“Dogs have no money. Isn’t that amazing? They’re broke their entire lives. But they get through. You know why dogs have no money? No pockets.” ~ Jerry Seinfeld
How are you?
I am ok, relatively ok, sort of a fine ok. So so. But mostly I am neither ok nor so so. I am actually somewhat grey. Read more
A regular mid-summer chore of mine is to defrost the deep freezer downstairs.
The 32 bags of frozen blackberries, 10lbs of blueberries, most of an apple tree turned into sauce, a small school of fish and the Christmas turkey dwindled down over the winter to 2 bags of frozen blackberries, one bag of blueberries, and a bunch of crab bait. In the fall it was full to overflowing, but in the summer, I empty it out completely and give it a clean. Read more
Who knew our tribe has the emotional DNA to celebrate the 90th birthday of a dead man?
Some years ago and after their collective children were finally all off to school in the fall our daughters began the countdown for their annual get together with their Dad to celebrate his octogenarian birthdays. Read more
Clam chowder did not set out to be a ritual.
But, somewhere along the retirement life, it settled into a comfortable, enjoyable Friday tête-à-tête for two mortals who after eight decades still vastly enjoyed each other’s company. Read more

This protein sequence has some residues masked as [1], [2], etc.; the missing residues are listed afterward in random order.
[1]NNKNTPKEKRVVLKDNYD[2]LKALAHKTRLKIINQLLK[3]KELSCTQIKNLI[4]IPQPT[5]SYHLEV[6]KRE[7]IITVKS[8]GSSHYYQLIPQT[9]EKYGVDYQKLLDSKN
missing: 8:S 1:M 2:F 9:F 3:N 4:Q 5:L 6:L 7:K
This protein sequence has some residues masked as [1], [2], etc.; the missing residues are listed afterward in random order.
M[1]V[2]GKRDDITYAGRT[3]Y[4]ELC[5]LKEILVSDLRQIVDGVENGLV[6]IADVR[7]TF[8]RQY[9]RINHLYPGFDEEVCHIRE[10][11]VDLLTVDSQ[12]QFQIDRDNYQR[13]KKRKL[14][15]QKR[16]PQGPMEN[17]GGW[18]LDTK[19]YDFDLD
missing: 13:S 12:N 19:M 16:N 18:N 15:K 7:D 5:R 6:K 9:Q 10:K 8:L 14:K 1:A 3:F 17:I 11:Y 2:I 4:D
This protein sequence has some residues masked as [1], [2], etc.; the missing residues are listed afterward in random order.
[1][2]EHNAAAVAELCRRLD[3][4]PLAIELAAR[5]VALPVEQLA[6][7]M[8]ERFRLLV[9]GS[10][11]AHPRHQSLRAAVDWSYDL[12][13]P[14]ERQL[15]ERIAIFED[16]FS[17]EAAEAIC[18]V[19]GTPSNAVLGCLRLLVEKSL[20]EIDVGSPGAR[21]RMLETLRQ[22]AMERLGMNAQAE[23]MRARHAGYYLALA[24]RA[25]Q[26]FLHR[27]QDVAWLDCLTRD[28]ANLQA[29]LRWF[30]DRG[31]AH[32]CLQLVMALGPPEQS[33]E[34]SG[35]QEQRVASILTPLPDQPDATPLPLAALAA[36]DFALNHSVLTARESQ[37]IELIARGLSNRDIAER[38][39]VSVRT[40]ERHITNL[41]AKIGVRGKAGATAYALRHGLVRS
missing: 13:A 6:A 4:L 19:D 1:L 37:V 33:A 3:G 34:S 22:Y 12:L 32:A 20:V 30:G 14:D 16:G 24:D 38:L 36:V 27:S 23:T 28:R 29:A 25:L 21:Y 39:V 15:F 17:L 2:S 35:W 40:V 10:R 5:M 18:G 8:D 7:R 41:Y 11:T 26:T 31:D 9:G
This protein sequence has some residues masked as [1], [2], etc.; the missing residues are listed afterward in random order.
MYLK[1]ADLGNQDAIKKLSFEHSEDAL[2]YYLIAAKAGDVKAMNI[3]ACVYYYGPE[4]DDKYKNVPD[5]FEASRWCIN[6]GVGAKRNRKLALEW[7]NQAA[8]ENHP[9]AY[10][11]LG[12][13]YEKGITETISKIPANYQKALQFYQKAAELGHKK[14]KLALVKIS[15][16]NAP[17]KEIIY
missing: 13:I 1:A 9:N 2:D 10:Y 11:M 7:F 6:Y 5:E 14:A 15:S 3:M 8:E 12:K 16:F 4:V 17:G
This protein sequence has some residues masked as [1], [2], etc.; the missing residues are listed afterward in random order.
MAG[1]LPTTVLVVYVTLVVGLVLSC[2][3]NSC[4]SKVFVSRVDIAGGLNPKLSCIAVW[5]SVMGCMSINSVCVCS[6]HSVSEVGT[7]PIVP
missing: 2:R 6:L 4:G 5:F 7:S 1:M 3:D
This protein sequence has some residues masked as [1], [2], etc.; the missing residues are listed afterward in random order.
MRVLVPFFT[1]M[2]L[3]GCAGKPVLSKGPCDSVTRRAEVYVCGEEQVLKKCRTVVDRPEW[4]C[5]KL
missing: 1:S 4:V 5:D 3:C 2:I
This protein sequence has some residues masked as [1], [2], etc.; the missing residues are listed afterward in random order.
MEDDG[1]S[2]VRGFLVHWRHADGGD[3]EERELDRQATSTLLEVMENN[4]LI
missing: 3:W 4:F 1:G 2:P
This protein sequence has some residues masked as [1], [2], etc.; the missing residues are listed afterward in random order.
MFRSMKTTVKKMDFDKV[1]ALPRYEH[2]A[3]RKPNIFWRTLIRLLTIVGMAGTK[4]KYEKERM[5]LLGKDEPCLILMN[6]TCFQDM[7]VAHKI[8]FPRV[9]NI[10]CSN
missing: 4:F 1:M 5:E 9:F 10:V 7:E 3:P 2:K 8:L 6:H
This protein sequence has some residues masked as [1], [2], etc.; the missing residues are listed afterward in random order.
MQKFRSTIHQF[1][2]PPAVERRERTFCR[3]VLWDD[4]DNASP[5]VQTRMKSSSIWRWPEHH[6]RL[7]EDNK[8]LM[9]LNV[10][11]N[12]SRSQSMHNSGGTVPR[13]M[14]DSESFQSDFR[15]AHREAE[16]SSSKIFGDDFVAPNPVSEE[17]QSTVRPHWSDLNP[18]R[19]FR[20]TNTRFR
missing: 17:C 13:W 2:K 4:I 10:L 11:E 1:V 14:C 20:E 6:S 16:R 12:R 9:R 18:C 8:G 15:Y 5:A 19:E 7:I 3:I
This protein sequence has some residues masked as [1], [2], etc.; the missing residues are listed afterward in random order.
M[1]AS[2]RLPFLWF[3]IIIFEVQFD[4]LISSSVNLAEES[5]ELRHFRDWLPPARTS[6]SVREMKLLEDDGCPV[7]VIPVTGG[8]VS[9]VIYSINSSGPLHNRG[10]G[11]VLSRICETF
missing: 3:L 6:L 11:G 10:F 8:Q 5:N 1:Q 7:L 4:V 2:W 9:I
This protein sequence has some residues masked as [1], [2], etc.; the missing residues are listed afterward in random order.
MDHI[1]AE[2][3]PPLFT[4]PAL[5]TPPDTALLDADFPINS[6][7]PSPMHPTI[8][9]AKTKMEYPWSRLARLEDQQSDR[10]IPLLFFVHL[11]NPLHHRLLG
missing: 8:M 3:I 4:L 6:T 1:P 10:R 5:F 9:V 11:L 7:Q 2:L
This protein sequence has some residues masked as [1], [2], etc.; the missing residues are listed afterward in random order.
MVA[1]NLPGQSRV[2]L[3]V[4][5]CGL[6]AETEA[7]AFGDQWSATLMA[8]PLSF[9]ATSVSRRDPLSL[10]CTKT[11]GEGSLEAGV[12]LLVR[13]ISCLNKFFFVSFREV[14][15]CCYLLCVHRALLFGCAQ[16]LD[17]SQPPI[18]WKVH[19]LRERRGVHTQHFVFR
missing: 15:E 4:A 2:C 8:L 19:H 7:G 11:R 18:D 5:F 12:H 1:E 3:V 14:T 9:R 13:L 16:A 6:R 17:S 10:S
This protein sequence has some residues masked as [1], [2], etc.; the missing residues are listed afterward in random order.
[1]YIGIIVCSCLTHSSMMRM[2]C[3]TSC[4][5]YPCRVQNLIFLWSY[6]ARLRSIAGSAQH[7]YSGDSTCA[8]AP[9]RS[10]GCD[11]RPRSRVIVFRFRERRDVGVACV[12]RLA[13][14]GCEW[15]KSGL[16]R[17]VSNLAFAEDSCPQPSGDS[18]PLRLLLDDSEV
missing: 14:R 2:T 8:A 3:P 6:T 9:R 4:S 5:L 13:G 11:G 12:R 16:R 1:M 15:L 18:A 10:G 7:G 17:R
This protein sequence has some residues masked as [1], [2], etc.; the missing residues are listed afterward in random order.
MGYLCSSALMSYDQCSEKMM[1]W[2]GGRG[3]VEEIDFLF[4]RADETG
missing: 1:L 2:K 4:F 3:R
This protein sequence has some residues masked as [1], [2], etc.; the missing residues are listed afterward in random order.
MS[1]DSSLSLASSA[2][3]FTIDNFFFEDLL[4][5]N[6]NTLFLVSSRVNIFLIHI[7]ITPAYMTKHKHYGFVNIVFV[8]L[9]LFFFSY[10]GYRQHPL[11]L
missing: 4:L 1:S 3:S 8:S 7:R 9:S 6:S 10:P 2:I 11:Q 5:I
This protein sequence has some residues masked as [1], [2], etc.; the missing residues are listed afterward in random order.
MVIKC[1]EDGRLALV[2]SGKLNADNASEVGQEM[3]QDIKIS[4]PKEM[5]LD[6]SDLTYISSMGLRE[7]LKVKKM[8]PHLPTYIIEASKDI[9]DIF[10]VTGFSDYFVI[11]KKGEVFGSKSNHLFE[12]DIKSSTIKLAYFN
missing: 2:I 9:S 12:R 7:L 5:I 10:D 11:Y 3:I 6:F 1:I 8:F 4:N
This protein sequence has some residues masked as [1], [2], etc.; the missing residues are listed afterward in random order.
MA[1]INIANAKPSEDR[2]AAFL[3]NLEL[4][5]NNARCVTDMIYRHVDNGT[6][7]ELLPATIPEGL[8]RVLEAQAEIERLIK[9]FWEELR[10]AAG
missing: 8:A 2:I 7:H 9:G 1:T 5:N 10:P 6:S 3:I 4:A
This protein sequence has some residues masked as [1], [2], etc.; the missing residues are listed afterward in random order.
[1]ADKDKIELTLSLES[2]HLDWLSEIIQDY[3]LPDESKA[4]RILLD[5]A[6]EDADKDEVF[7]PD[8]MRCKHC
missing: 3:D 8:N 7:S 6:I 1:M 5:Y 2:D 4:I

I once worked with an elderly donor who had a great idea for her legacy. She was in the process of ‘baking’ her legacy when I met her. Read more
Whining is so not an option.
But neither can I jump with joy nor do the happy dance.
Last year at this time my beloved husband’s death was too fresh, too raw a wound, to participate in long-held holiday traditions. No greeting cards or email exchanges, no candlelit services. Certainly no jolly family meals.
When our bodies begin to betray us because of age or illness, life becomes difficult. Unbelief turns into dismay and incredible sadness.
Will the sun ever shine again? Will the birds recommence their song? Read more
“We’re all going to die, and we don’t know when, but suddenly the question had become much more urgent.” ~Dr. Paul Kalahanth.
My Grandmother is one of the nicest people I know, and isn’t prone to directing other people on what to do. So when she said I should read When Breath Becomes Air, I paid attention. She often sends us books to read, ones that she’s enjoyed and thinks we would like. But this one was different. This one we had to read. Read more
I have long since discovered that the most difficult part of leaving a legacy is sorting out who will inherit our stuff. Certainly, items that can be converted to cash will be easily divided among family, friends, and the charities of our choice. Well, “easily” might be a bit of an overstatement. Read more